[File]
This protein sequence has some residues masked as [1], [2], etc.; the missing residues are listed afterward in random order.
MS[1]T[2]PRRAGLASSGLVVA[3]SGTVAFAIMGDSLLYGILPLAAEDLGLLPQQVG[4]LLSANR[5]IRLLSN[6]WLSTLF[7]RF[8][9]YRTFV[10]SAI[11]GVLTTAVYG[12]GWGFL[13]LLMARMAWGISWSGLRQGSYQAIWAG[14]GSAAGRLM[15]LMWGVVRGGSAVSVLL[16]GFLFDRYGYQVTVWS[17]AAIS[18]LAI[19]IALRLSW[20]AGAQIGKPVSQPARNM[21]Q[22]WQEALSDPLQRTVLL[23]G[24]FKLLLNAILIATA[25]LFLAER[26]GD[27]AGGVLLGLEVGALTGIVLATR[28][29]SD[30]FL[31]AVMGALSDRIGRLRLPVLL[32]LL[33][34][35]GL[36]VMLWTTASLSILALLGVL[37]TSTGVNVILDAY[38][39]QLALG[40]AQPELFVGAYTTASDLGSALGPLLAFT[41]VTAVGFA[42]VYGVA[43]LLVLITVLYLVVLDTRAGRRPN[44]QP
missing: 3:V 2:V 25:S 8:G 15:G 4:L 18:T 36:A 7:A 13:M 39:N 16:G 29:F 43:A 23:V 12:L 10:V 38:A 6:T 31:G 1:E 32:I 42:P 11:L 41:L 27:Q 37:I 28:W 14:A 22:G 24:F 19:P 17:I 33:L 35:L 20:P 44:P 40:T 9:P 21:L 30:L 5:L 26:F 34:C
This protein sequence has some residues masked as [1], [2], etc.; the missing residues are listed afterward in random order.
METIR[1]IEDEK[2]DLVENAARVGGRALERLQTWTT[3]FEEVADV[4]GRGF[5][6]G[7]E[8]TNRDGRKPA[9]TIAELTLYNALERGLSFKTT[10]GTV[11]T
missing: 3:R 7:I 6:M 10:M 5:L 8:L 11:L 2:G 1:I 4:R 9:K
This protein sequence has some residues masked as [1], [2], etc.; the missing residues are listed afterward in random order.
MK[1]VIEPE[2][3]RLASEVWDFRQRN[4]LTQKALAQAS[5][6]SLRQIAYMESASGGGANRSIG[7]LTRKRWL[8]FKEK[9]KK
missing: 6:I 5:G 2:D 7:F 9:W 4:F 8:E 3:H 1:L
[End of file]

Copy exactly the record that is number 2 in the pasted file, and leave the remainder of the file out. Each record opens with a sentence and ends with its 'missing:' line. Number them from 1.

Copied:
This protein sequence has some residues masked as [1], [2], etc.; the missing residues are listed afterward in random order.
METIR[1]IEDEK[2]DLVENAARVGGRALERLQTWTT[3]FEEVADV[4]GRGF[5][6]G[7]E[8]TNRDGRKPA[9]TIAELTLYNALERGLSFKTT[10]GTV[11]T
missing: 3:R 7:I 6:M 10:M 5:L 8:L 11:L 2:G 1:I 4:R 9:K